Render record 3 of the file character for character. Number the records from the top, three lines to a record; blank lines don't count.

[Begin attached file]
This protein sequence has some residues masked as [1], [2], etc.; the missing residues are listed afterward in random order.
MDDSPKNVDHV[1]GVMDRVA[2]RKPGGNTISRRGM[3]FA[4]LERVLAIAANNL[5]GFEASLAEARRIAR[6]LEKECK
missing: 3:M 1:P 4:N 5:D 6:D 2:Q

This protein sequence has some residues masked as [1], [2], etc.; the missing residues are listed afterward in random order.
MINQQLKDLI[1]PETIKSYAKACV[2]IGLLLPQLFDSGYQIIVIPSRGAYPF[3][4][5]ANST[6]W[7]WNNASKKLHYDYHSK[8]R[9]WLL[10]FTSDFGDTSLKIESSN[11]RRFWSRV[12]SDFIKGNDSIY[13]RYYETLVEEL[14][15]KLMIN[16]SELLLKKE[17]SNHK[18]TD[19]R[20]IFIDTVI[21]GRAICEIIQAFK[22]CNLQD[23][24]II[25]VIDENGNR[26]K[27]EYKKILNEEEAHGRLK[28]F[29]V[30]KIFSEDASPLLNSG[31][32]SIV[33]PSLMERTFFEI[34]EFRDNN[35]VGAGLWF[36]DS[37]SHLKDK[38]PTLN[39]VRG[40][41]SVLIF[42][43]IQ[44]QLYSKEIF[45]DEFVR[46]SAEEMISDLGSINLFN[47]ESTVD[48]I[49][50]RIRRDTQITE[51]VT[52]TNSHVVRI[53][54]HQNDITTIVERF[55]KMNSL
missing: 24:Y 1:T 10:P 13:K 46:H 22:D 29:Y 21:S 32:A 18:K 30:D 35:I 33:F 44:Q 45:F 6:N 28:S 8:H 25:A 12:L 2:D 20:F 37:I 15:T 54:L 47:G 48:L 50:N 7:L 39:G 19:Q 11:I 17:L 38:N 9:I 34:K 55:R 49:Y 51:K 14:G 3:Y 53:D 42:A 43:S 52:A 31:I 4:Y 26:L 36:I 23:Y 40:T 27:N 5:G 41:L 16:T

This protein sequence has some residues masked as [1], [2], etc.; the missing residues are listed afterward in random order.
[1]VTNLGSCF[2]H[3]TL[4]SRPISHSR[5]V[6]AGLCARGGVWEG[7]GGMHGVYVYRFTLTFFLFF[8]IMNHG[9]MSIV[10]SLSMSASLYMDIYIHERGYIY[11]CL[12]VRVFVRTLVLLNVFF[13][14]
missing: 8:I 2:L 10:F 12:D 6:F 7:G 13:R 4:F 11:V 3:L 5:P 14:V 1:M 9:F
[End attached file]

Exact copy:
This protein sequence has some residues masked as [1], [2], etc.; the missing residues are listed afterward in random order.
[1]VTNLGSCF[2]H[3]TL[4]SRPISHSR[5]V[6]AGLCARGGVWEG[7]GGMHGVYVYRFTLTFFLFF[8]IMNHG[9]MSIV[10]SLSMSASLYMDIYIHERGYIY[11]CL[12]VRVFVRTLVLLNVFF[13][14]
missing: 8:I 2:L 10:F 12:D 6:F 7:G 13:R 4:F 11:V 3:L 5:P 14:V 1:M 9:F